Sir Delbert thinks the Knights' Day medal is the most important prize . . . until he meets Edwina.

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  Sir Delbert sat dejectedly on a rotting tree stump.
 
Sir Delbert sat dejectedly on a rotting tree stump.

Sir Delbert sat dejectedly on a rotting tree stump. He had almost no chance of winning the award tomorrow, and he knew it.


Every year, the knights held a special festival called Knights’ Day. They played games, had tournaments, and ate lots of food. The highlight of the day was when the king awarded a medal to the knight who had performed the most dramatic feat of daring during the past year.


Sir Delbert never won because at the crucial moment of every attempted rescue, he always fell off his horse, Edgar, or ran into a tree or tripped over a rock.


Loud screams interrupted his dismal thoughts. He clumsily leaped onto Edgar and galloped away to investigate.


At the top of a steep cliff, he dismounted and peered over the edge. Below, on a narrow ledge, stood a young woman. She shrieked as a chunk of the ledge crumbled, disappearing into the chasm below.


Delbert flung himself on the ground and reached down for her. But he slipped and quickly found himself hanging upside down over the cliff. Only his feet, tangled in a bush, prevented him from falling farther.









"The humiliation, the embarrassment, the dizziness. . . ."  


“The humiliation, the embarrassment,
the dizziness. . . .”
 

Suddenly Sir Ulric burst onto the scene. In one swift motion he reached down, grabbed the woman’s hand, and lifted her to safety. Then he carried her away on his horse.


“The humiliation,” murmured Delbert, still hanging by his feet. “The embarrassment, the
dizziness. . . .”


He felt someone tugging on his boots, dragging him onto solid ground.


“I’m glad you’re not any heavier!” said a cheerful voice.


Delbert rolled over to see another young woman, this one with a friendly smile.


“I’m Edwina,” she said.


“I’m Sir Delbert,” he replied. “Thank you for your efforts, although I did have the situation under control.” Delbert paused awkwardly, then said, “Well, I’ll be seeing you!”


Edwina stood by her horse and watched as Delbert stumbled over a tree root, climbed onto Edgar, and galloped away.


It wasn’t long before he and Edgar whipped around a bend and crashed into a dragon that was carelessly napping in the road. The dragon awoke, snarled, and raised his claws to strike. Delbert tried frantically to pull out his sword.


There was a whooshing noise, then a loud bonk as a boomerang struck the enraged dragon on the snout. He fell to the ground with a thud.









  "I would have had him myself in another minute."
 

“I would have had him myself in another minute.”

Edwina rode into view and snatched up her boomerang. Grabbing Edgar’s reins, she led horse and rider to safety just as the dragon started to awaken.


“Thank you,” said Delbert. “I would have had him myself in another minute.”


Edwina waved and rode away.


The day was nearly over. Just as the sun was setting behind the hills, Delbert heard cries coming from the river. A child was bobbing in the water, shouting, “I can’t swim!”


Delbert leaped into the water feet first, holding his nose. It wasn’t until he found himself floundering helplessly that he remembered he couldn’t swim either.


Sir Baldric crashed out of the bushes, tied a cork-tipped arrow to a rope, and shot it across the treacherous waters. The child grabbed it, and Baldric pulled him ashore.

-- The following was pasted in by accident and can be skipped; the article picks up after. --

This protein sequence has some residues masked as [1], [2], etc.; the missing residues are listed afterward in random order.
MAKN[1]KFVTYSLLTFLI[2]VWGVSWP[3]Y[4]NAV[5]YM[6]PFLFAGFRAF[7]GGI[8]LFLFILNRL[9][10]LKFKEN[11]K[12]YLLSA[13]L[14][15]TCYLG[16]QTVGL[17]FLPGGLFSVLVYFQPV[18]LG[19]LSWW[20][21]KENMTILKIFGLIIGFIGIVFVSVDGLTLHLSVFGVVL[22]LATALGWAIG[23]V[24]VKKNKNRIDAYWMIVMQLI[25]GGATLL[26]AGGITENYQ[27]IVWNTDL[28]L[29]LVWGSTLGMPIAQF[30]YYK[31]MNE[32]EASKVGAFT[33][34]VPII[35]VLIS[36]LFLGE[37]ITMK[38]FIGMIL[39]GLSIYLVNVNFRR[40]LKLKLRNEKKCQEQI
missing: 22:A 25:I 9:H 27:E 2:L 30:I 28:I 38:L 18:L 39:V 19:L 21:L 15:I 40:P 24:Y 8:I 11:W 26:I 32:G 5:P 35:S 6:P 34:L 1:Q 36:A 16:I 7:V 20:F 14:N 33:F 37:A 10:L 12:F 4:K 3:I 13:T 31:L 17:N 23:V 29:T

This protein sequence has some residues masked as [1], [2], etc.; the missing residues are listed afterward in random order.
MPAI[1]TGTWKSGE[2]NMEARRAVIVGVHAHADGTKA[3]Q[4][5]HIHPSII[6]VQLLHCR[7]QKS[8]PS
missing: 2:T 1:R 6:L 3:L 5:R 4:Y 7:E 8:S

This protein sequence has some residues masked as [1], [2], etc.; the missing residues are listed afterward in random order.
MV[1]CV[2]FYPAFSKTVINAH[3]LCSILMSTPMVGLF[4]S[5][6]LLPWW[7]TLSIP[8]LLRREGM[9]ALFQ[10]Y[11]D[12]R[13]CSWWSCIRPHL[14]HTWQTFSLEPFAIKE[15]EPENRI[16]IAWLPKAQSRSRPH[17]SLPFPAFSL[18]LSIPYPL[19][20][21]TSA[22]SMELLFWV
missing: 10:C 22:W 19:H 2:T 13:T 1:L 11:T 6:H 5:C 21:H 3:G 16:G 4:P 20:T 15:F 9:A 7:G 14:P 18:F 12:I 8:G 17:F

Meanwhile, the current carried Delbert downstream. Edwina was standing on a point of land, holding out a long branch to him. Delbert grabbed it and climbed onto the bank.


“Sir Delbert,” said Edwina, her eyes twinkling, “you need someone to look out for you.”









"You need someone to look out for you."  


“You need someone to look out for you.”
 

Waterlogged, cold, and choking, Delbert looked up at her. “Maybe you’re right,” he said, coughing. “Say, would you like to attend the Knights’ Day festival with me tomorrow?”


“I thought you’d never ask,” said Edwina.


The next day Delbert wore mismatched boots, and his shirt was askew, but with Edwina beside him, he didn’t have a single accident.


When it was time for the medal presentation, everyone waited breathlessly to see who would win. Would it be Sir Ulric? Sir Baldric? Another knight?


“We’ve seen many impressive deeds during the past year,” the king began, “but yesterday, in a feat unequaled by even the best of knights, Edwina rescued Sir Delbert three times. Instead of awarding the medal to a knight, I’m giving it to Edwina!”


Amid cheers, Edwina stepped forward to accept her award. Delbert slunk away, ashamed. But his mismatched boots left unmistakable footprints in the soft dirt, and Edwina easily caught up with him.


“Why are you hiding?” she asked.


“Go away,” he said. “Congratulations and all that, but GO AWAY! You may be a hero, but I made a fool of myself.”









  "I couldn't have done it without you."
 

“I couldn’t have done it without you.”


“But, Delbert,” she protested, “I couldn’t have done it without you. We’re a great team. You’re a very brave knight. You selflessly tried to rescue a woman in danger and a drowning boy. When faced with an angry dragon, you didn’t turn and run; you stood your ground. With me to help you, think of all we could accomplish.”


Sir Delbert considered this several times, from all sides. If there was a flaw in her reasoning, he couldn’t find it. “Together? Us? A team?”


She nodded.


“Are you sure?”


“Absolutely,” she said.


“OK, then,” he said, smiling. “You’re on.”


They headed back, arm in arm. As Edwina carefully guided him around a mud puddle, Delbert knew he had won a prize far more precious than a mere medal.